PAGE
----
Hot plug with smoke smudges

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  #1  
Old 10-19-05, 12:32 PM
sqwirls1
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Cool Hot plug with smoke smudges

I recently purchased a 1960's home and smelled smoke in the living room of my home. It turns out that is coming from an outlet that only has my DVR connected to it. At the same time, my wife had her blow dryer and curling iron on in another room. Could this be linked to this outlet going out?
 
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Old 10-19-05, 12:42 PM
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Many homes built in the 60s contain aluminum wiring. Does yours? If so, I recommend an on-site evaluation by an electrician. Or, if you'd rather do it yourself, visit the Consumer Product Safety Commission web site and study up on the proper ways to mitigate this hazard. In the meantime, don't use that outlet.
 
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Old 10-19-05, 02:15 PM
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Originally Posted by sqwirls1
Could this be linked to this outlet going out?
Absolutely. High current loads such as hair dryers and vacuum cleaners are notorious for causing weak wiring connections to fail. As John mentioned, if you have aluminum wiring instead of copper, this (and the rest of the house) should be investigated by a professional.

Conversely, if you have copper wiring you can probably fix this yourself. Turn off the breaker or pull the fuse for this circuit and remove the affected receptacle. You'll want to examine the wire for melted insulation and remove sections that are damaged; if all of the wiring in the box is melted, then you have a big job on your hands. Replace the receptacle with a new one of the same type (2 prong or 3 prong). Use the screw terminals, not the push-in backstabs to make the connections to the new receptacle. Black to gold screws, white to silver screws. Carefully note how the existing receptacle was hooked up; take note if either of the tabs is broken on the existing receptacle; take a digital picture of the old receptacle before you unhook it in case you forgot to write something down. Check the wirenuts and/or crimps for tight connections and heat damage.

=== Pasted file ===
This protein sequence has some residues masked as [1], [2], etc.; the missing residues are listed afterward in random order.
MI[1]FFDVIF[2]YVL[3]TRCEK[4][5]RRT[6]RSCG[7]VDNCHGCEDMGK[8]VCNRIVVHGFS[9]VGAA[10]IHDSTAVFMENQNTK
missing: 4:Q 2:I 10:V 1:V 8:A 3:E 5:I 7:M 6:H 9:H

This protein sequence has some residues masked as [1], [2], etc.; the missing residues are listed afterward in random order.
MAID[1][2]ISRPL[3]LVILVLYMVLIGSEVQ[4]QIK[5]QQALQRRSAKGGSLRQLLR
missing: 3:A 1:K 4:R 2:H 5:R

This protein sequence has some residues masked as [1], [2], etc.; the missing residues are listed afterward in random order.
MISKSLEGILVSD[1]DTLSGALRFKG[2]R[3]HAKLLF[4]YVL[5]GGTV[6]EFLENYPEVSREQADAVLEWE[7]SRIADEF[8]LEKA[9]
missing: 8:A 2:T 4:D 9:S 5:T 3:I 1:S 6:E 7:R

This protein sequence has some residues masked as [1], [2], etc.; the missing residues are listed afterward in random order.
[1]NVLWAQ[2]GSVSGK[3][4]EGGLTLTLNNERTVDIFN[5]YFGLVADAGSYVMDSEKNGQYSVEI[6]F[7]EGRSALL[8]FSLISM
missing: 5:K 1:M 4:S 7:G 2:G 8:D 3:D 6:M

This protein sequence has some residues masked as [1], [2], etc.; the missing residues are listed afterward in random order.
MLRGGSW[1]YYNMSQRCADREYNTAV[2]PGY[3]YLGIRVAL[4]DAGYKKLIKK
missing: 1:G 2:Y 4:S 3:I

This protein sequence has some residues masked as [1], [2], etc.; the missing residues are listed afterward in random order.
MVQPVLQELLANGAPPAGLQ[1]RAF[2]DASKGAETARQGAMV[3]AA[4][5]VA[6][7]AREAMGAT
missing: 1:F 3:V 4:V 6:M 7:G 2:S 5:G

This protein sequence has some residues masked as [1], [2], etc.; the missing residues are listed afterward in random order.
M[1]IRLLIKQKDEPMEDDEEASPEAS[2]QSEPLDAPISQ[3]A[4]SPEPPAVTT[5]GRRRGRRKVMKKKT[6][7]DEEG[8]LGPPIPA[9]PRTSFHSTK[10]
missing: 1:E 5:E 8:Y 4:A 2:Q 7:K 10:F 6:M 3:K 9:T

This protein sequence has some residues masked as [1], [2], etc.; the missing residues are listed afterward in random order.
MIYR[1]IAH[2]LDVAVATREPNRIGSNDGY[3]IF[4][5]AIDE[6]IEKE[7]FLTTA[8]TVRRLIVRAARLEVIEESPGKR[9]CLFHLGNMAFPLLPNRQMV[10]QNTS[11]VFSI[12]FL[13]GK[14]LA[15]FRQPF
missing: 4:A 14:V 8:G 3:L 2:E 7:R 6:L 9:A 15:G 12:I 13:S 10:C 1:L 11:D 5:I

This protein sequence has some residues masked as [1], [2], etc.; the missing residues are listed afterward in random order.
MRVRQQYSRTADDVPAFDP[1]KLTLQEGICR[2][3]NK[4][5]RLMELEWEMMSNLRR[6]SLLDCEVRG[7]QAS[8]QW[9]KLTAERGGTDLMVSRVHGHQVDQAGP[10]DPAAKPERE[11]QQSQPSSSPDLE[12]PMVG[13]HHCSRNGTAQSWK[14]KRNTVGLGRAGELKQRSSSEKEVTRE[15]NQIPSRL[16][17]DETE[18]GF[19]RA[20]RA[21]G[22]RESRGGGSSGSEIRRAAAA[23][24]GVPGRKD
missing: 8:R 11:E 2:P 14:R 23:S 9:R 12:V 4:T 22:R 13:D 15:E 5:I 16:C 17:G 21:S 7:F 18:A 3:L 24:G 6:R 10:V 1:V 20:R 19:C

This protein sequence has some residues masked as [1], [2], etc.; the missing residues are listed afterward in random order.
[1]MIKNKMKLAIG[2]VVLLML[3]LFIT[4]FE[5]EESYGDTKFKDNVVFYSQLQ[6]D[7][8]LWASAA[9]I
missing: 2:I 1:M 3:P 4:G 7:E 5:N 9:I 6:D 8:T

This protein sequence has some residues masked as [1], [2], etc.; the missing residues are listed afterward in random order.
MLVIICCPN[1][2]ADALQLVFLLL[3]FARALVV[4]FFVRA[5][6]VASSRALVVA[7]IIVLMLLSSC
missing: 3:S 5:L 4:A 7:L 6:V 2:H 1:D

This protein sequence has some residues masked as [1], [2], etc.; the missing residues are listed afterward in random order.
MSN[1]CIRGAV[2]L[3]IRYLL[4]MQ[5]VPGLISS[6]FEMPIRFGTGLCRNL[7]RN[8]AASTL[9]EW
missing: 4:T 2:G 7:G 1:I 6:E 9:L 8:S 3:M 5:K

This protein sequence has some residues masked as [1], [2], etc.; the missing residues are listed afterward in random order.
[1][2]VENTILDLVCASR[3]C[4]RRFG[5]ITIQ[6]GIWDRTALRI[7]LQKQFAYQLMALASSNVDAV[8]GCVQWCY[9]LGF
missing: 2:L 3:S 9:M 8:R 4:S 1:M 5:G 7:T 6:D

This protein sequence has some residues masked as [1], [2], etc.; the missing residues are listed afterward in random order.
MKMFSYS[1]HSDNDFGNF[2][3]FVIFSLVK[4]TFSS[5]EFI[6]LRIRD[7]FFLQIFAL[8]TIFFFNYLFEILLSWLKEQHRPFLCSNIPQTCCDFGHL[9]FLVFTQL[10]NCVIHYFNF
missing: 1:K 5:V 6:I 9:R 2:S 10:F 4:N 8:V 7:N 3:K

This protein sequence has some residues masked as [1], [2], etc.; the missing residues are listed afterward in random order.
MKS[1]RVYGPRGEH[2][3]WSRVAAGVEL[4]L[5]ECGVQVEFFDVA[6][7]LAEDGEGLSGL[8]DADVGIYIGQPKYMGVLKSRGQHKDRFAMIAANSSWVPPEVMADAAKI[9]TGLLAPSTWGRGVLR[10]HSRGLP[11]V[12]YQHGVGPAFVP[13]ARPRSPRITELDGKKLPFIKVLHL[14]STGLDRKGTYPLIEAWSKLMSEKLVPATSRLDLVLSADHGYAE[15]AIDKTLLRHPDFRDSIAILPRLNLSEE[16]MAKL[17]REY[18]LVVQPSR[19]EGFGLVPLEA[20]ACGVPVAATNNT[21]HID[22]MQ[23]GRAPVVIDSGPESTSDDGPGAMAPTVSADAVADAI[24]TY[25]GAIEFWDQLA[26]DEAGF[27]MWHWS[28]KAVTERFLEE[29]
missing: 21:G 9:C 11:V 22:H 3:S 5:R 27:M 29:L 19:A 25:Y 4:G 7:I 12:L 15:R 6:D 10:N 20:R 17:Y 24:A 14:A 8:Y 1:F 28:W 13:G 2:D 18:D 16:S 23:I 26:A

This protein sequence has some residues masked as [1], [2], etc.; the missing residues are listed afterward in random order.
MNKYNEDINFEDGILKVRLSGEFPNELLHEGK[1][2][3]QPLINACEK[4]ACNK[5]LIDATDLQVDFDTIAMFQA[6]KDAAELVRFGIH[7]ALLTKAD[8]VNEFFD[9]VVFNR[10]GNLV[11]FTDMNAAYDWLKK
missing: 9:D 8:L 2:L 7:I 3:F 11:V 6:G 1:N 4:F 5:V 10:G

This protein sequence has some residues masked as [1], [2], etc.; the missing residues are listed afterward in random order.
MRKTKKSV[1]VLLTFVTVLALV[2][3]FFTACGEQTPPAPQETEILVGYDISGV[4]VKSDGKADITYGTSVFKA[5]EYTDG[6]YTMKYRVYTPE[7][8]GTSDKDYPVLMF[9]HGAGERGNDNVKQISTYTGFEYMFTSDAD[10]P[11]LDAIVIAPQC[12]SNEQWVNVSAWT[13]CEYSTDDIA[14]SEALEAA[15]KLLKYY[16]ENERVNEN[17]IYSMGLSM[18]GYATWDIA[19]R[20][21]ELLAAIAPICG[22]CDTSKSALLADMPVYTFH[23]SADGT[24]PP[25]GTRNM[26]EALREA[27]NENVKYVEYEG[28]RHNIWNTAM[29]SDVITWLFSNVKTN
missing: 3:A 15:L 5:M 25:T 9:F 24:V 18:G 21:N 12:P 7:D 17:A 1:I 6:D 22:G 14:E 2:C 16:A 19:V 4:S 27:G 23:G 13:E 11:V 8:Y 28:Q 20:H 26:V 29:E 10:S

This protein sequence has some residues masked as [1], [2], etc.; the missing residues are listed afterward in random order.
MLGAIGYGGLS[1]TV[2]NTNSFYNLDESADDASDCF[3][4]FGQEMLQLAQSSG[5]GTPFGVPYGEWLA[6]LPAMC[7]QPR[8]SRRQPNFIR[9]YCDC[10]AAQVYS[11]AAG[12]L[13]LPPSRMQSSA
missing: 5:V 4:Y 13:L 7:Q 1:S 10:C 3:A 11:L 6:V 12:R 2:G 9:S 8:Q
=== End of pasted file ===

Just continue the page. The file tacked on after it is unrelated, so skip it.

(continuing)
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Old 10-19-05, 02:35 PM
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"At the same time, my wife had her blow dryer and curling iron on in another room. Could this be linked to this outlet going out?"
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It can be. if its on the same circuit.
Power goes to one outlet, then that outlet feed the next and so on.
A chain from one plug to the next, if you get a loose connection in any link it will create heat at that point when something is pulling power down stream.
I would turn off the breaker that feeds the problem outlet and get it fixed.
 
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